After reading this article you will learn about the Origin of the Idea of Justice:- 1. The Meaning and Origin of the Idea of Justice 2. Religion as the Origin of the Idea of Justice 3. ‘Nature’ as the Origin of the Idea of Justice 4. Economics as the Origin of the Idea of Justice 5. Ethics as the Origin of the Idea of Justice.
The Meaning and Origin of the Idea of Justice:
The root idea of the word jus, and therefore also of the words justus and justitia, is the idea of joining or fitting, the idea of a bond or tie. Primarily, the joining or fitting implied in this root idea is that between man and man in an organized system of human relations.
But we may also conceive of the ‘just’ and ‘justice’ as connected with, and expressed in, a joining or fitting between value and value in a general sum and synthesis of values. We recognize a number of different values as necessary to an organized system of human relations. There is the value of liberty: there is the value of equality: there is the value of fraternity, or (as it may also be called, and is perhaps better called) co-operation.
All these values are present in any system of law; but they are present in different degrees at different periods of time, and there is a constant process of adjustment and readjustment between their claims. The claims of liberty have to be adjusted to those of equality; and the claims of both have also to be adjusted to those of co-operation.
From this point of view the function of justice may be said to be that of adjusting, joining, or fitting the different political values. Justice is the reconciler and the synthesis of political values: it is their union in an adjusted and integrated whole: it is, in Aristotle’s words, ‘What answers to the whole of goodness . . . being the exercise of goodness as a whole . . . towards one’s neighbour’.
We must presently inquire into each of the values. But before we can do so, it is necessary to inquire into the origin and nature of the general notion of justice—the notion of the ‘first’ or ‘total’ value in which the others are all combined; by which they are all controlled; and in virtue of which their different claims (if and so far as a conflict arises) are reconciled and adjusted.
How do we discover, and from what source do we draw, the total notion of justice—the general and controlling idea of the right and the just—which we feel that the law of the State should express? We acknowledge that justice will justify law to us; we admit that, in virtue of this justification, it finally ties and obliges us to law. But what is the source of its justifying grace and obliging power?
Four different answers may be given to that question. The first is that the source of justice and of its power is religion. The second is that the source is nature. A third is that the source is economics. The fourth is that the source is ethics. We may now proceed to examine each of these answers in turn.
Religion as the Origin of the Idea of Justice:
The medieval Church held, and the Roman Catholic Church (following the philosophy of the medieval schoolmen) still holds today, that it is God Who gives through His Church the notion , of Justice, or idea of the rule of right, which is the impersonal source of law and the sustainer of the State in its task of declaring and recognizing law. This is plainly expressed in the theory of St. Thomas Aquinas.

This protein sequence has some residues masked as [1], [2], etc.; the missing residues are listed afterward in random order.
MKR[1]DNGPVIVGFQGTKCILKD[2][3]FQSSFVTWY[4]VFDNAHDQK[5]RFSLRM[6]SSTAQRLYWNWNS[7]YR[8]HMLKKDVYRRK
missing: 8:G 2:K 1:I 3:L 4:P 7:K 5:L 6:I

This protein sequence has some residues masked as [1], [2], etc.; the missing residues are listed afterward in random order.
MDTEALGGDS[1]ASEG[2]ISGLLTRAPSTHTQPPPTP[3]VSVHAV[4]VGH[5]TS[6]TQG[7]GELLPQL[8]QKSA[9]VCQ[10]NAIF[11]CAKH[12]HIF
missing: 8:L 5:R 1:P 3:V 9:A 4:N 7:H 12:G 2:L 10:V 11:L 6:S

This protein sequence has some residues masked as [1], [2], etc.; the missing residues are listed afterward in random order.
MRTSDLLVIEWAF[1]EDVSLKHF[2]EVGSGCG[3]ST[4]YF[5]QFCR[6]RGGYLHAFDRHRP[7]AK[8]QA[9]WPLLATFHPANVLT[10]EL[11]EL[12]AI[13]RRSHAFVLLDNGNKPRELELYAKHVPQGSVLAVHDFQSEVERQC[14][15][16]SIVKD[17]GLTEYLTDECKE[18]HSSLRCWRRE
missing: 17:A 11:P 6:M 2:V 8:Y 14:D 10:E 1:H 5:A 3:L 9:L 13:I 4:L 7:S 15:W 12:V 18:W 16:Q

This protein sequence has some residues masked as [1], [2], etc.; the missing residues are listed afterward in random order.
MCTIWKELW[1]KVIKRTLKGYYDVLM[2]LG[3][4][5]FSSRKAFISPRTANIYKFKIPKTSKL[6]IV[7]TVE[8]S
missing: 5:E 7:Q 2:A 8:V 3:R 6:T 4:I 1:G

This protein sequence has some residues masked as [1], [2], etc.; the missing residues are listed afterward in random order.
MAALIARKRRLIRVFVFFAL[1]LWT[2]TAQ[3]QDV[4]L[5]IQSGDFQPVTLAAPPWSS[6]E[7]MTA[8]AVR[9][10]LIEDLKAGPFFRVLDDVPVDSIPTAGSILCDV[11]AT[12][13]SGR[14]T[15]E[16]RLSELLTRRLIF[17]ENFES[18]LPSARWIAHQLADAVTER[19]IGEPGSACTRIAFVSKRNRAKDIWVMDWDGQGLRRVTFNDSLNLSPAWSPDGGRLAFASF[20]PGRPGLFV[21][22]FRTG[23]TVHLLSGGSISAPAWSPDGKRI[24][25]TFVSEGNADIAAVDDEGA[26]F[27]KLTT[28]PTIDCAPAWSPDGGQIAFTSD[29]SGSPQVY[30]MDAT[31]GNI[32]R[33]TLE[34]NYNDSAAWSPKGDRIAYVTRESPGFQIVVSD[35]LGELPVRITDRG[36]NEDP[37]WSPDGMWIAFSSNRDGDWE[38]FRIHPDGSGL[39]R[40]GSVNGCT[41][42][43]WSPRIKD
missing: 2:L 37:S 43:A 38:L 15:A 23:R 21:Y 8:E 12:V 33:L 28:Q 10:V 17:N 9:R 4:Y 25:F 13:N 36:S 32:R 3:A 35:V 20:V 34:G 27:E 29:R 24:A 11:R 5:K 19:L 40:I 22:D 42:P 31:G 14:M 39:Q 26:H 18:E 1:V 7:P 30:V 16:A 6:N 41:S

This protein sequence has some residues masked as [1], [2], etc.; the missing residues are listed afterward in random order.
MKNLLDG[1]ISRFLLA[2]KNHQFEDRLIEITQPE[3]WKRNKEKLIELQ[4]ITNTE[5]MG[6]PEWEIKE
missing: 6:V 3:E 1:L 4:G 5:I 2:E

God Himself is always acting under an inflexible general rule of right (the lex aeterna) in the order of the universe which He has created and always continues to move.
In addition, He has also expressed (1) a particular rule of right for mankind (the lex divina) in the revelation of the Scriptures, and (2) a more general rule of right for mankind (the lex naturalis) in the disclosure of His own being which He makes continually to the innate faculty of reason implanted by Him in man.
These rules of right which God has expressed are above and behind all man-made law. It follows therefore that positive law (the lex humana)—the law imposed by human authority, and valid because so imposed—must always derive its value, and its final cogency, from conformity with the principles of ‘divine’ and ‘natural’ law. St. Thomas adds to this theory of law a parallel theory of human authority which is calculated to show how this derivation is, or may be, actually achieved.
Authority, he holds, involves three separate elements, the primordial element of its principium, or foundation; the formal element of its modus, or permanent constitution (monarchical, aristocratic, democratic, or ‘mixed’); and the active element of its exercitium, or actual operation at this or that moment of time by this or that body of persons.
It is the community, or people, that determines the modus: it is the community that confers—as it also controls and may even withdraw in the event of misuse—the exercitium; but it is God Himself who bestows, or we may even say is, the principium. Human authority, in its ultimate foundation, is thus an effluence of the Power of God.
Being of that nature, it will act on the principles of divine and natural law as revealed, or as disclosed to reason, by God; and it will accordingly make the positive law, which it imposes on the members of the community, in conformity with those principles.
None of the Protestant churches—not even the Calvinist— has developed a theory so logical or so comprehensive as that of St. Thomas Aquinas. But again and again they have advanced the claim that religion supplies the standard of justice which should inspire and control the law of the State.
Sometimes they have gone to the length of demanding puritanical legislation, which would translate their own religious convictions into prescriptions of law; sometimes, more modestly, they have sought to formulate the ideal of a ‘Christian order of politics and economics’, which should serve the general community as an expression of social opinion and social aspirations, and should affect and stimulate the development of law along with, and by the side of, other similar expressions.